Let, then, all pious Christians listen and acquaint themselves with this alleged "rule of life" and precepts of their God, as exemplified by the Jesuits. Peter Alagona (St. Thomae Aquinatis Summae Theologiae Compendium) says: "By the command of God it is lawful to kill an innocent person, to steal, or commit . . . (Ex mandato Dei licet occidere innocentem, furari, fornicari); because he is the Lord of life and death, and all things, and it is due to him thus to fulfil his command" (Ex prima secundae, Quaest., 94).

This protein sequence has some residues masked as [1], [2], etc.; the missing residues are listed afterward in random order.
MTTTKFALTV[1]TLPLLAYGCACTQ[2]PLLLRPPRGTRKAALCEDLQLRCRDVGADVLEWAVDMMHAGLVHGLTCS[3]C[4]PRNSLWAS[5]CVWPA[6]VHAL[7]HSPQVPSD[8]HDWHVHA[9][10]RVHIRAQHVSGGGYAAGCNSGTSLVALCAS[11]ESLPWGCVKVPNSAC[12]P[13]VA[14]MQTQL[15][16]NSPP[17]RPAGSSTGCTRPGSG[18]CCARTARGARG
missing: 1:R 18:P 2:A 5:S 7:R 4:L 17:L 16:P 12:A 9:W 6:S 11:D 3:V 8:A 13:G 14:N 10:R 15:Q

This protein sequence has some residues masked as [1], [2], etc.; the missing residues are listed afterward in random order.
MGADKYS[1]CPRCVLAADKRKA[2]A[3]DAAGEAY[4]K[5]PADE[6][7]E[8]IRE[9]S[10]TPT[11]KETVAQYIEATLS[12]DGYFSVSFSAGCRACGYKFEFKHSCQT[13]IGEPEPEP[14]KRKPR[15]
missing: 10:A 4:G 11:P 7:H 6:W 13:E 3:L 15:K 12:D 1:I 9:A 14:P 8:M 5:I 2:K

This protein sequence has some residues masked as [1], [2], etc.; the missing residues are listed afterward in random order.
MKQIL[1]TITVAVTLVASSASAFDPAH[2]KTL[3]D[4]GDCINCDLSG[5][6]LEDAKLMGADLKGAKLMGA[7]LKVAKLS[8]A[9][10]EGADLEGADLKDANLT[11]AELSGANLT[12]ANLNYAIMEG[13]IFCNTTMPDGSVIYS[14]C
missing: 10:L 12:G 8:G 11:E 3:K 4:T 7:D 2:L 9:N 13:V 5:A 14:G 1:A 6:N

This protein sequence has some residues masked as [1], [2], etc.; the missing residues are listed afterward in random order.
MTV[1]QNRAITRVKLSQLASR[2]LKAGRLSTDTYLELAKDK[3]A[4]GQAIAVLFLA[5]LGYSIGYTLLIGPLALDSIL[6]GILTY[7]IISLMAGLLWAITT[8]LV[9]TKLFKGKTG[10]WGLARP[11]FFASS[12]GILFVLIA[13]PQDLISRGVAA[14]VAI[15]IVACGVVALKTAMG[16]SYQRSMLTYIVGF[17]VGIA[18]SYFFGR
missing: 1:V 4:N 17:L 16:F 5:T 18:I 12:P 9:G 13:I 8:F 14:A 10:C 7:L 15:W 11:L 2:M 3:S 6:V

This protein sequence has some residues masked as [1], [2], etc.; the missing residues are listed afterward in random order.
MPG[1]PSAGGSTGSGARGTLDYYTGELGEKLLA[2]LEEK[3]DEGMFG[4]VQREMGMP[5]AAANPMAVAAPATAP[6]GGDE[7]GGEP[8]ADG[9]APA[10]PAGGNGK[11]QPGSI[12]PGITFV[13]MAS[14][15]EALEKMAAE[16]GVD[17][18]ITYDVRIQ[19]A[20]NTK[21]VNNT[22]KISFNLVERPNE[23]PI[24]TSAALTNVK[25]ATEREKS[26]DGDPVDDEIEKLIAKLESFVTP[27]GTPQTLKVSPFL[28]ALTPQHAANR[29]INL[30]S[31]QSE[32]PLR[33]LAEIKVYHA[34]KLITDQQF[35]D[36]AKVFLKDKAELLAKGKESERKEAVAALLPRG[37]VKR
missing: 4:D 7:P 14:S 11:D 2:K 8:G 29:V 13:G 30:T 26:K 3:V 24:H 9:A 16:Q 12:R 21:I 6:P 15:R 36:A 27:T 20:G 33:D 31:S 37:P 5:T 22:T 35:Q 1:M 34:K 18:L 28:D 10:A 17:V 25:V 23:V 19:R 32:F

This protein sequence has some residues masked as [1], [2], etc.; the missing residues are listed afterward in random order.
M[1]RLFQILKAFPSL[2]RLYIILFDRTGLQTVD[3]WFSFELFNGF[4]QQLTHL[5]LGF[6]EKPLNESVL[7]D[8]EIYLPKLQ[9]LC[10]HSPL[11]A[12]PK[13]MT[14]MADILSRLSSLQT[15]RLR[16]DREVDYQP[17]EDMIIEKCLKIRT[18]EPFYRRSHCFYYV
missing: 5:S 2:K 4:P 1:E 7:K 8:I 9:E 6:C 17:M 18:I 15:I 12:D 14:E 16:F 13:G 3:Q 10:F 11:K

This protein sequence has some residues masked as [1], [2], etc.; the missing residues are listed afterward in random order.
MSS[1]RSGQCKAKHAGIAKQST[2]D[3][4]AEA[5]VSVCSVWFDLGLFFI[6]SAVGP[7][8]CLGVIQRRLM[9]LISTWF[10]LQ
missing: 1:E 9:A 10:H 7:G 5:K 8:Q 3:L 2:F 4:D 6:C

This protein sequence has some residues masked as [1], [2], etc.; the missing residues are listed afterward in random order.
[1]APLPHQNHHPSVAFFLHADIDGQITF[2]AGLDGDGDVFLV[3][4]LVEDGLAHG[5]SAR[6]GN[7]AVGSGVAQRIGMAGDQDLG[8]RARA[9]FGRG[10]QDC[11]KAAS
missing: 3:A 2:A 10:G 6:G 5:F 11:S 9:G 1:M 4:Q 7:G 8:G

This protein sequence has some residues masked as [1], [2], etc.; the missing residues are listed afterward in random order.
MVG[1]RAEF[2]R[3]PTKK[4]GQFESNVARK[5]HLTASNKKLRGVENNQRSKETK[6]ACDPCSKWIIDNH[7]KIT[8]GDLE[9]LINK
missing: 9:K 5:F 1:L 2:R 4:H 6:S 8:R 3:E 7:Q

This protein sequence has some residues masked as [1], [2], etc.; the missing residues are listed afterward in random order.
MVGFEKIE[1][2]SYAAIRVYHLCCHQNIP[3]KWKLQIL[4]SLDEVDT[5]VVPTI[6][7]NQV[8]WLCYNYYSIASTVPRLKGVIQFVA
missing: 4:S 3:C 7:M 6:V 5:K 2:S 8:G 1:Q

"A man of a religious order, who for a short time lays aside his habit for a sinful purpose, is free from heinous sin, and does not incur the penalty of excommunication" (Lib. iii., sec. 2., Probl. 44, D. 212).‡
John Baptist Taberna (Synopsis Theologiae Practicae), propounds the following question: "Is a judge bound to restore the bribe which he has received for passing sentence?" Answer: "If he has received the bribe for passing an -unjust sentence, it is probable that he may keep it. . . . This opinion is maintained and defended by fifty-eight doctors"* (Jesuits).